The divorce of Jeff and MacKenzie Bezos has been finalized. Doesn't that feel like it happened really fast? After all, they just announced their separation in January. I guess when you've got a net worth (before the settlement) of $150 billion, you can afford to speed the process along if the divorce is amicable – which it appears Jeff and MacKenzie's was. In the divorce settlement, MacKenzie received 25% of Jeff's shares in Amazon worth $35.6 billion. This gives her about 4% of the company, making her the third largest shareholder. Jeff will have voting control over her shares, ensuring that the former couple doesn't use the stock as a weapon of spite or revenge.
When Jeff and MacKenzie met in 1992, they both worked for the investment firm D.E. Shaw. He was a vice president, she was an administrative assistant who'd recently graduated from Yale. Jeff surely was making a nice salary at the time but nothing earth shattering. In late 1993, he decided to start an online bookstore. He quit his job at D.E. Shaw. He and his new wife MacKenzie set out for Seattle from New York City. She drove. He wrote the business plan for what would become Amazon. He founded Amazon in the garage of his rental house on July 5, 1994 after borrowing about $300,000 from his parents. He named the company Amazon in part because is began with an A, the first letter in the alphabet and also after South America's Amazon river. Bezos warned early investors that there was a 70% chance that Amazon would fail or go bankrupt.
Three years after Jeff Bezos founded Amazon, he took it public. The day of the IPO, Amazon's stock topped out at $18 a share, giving Bezos a net worth of $12 billion. At the peak of the original dotcom bubble, Amazon stock hit a high of $106 per share. By June 1999, Jeff Bezos had a net worth of $10 billion.
Bezos used the bulk of the money earned during Amazon's IPO to finance aggressive growth an the acquisition of smaller competitors. In 2000, Bezos borrowed $2 billion from banks as Amazon's cash balances were only $350 million. The company nearly went bankrupt, causing him to lay off 14% of the workforce and close a number of distribution centers. After the dotcom bubble burst, Amazon's stock sank to an all time low of $5 per share in October 2001. At that point Jeff's net worth sank to $2 billion. Revenue stayed stagnated through 2002. By 2003, Amazon had rebounded from the brink and turned a profit of $400 million.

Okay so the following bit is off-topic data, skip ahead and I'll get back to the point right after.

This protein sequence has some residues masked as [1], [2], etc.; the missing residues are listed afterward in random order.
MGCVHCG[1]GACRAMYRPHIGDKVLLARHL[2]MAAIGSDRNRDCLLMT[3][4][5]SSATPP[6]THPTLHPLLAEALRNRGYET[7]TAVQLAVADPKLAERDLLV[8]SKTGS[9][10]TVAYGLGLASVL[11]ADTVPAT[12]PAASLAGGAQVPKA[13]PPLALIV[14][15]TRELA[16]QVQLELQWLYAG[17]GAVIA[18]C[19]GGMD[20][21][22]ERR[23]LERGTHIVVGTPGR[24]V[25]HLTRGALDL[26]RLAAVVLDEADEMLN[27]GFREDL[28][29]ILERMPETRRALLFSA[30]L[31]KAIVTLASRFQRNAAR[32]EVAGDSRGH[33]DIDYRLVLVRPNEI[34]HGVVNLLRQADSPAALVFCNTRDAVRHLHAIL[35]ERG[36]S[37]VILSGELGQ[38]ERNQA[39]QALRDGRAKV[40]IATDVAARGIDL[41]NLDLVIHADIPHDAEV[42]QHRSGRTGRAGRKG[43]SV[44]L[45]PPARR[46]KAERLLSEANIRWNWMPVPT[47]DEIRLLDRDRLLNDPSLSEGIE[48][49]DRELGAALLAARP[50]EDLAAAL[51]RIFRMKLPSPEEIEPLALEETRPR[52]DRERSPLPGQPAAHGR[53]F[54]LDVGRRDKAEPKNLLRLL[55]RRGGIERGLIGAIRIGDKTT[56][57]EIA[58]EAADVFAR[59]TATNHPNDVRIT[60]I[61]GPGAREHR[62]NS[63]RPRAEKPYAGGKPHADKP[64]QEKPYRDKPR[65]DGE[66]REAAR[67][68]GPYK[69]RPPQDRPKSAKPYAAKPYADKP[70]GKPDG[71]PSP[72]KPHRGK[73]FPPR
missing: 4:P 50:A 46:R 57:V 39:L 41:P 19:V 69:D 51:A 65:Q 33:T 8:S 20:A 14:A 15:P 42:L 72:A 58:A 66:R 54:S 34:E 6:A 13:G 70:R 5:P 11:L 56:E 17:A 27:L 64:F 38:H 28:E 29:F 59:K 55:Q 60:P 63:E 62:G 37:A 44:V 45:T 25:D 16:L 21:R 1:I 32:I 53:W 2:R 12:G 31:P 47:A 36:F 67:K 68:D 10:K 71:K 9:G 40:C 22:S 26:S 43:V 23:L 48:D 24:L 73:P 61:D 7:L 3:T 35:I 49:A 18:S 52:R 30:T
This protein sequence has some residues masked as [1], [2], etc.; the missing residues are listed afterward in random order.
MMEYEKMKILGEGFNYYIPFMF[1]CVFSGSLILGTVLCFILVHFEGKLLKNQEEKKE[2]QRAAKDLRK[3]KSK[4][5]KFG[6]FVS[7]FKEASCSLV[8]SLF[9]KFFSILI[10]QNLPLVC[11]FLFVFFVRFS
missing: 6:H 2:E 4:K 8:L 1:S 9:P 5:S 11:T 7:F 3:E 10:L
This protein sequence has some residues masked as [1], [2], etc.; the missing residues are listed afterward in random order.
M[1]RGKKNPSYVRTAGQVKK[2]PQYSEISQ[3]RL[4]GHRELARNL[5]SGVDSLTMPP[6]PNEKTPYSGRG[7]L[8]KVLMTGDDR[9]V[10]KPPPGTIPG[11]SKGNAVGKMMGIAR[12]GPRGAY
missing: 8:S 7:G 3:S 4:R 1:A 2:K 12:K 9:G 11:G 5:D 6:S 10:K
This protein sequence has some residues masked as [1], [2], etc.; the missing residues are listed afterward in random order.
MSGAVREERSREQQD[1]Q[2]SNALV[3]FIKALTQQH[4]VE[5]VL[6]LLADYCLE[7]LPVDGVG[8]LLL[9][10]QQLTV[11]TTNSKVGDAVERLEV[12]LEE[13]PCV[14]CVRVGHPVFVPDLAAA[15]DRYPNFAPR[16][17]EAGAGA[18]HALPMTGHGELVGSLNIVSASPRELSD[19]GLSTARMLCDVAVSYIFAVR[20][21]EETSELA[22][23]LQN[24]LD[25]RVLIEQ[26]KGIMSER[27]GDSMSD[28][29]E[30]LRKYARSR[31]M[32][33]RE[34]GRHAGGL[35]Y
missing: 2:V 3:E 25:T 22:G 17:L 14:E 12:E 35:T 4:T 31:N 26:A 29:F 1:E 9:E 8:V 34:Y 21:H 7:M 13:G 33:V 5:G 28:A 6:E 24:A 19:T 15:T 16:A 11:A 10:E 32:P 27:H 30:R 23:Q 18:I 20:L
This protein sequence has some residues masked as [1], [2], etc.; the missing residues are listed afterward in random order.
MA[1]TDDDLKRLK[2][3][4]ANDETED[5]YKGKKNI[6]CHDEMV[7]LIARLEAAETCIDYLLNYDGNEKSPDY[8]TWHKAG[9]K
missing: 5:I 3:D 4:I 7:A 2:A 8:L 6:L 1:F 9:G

From that point forward, Amazon has flourished and Bezos' net worth has been growing by leaps and bounds. Amazon continued to expand its core business as well as develop AWS, Amazon Web Services. Bezos founded his space exploration company Blue Origin and bought The Washington Post. In July 2015, Jeff Bezos had a net worth of $50 billion. Remember when we all thought that was pretty amazing?
Between July 2015 and January 2018, Jeff Bezos doubled his net worth from $50 billion to $100 billion. By September 2018 he was worth $170 billion. It seemed there was no limit to how high his net worth could go. Then, in January 2019, Jeff announced that he was divorcing MacKenzie after 25 years of marriage. We all wondered how big of an impact this would have on Jeff's then $150 billion net worth. Well, now we know.
On April 4, 2019 Jeff and MacKenzie announced that they had reached an amicable resolution of their divorce where she will be given $35.6 billion worth of Amazon stock. Jeff will retain 75% of his former stake and will have voting control over MacKenzie's shares. She will not have any ownership in The Washington Postor Jeff's space company Blue Origin. It's unclear how the couple decided to split their various homes and jets. Jeff's net worth immediately following the announcement became $114 billion.
If you're keeping track, it took Jeff just three years to become a billionaire after launching Amazon in July 1995. It took him 20 years to make $50 billion, but then it only took another 2.5 years to make his second $50 billion, for a total of $100 billion. And then it only took another seven months to make his third $50 billion, for a total of $150 billion. And then he lost $36 billion in an instant with the stroke of a pen…or shall we say penis? At nearly the same time as his divorce was announced, his affair with Lauren Sanchez was revealed. Jeff and MacKenzie have kept the details of all of that very private despite the press' efforts to unearth dirt.
One final point: At one point in late 2018, a single share of Amazon traded for $2,050 So, if you had been smart enough to take $10,000 and buy shares of Amazon in October of 2001 when it was worth $5 per share, you could have had $4.1 million before counting any dividends that they may have been issued over the years.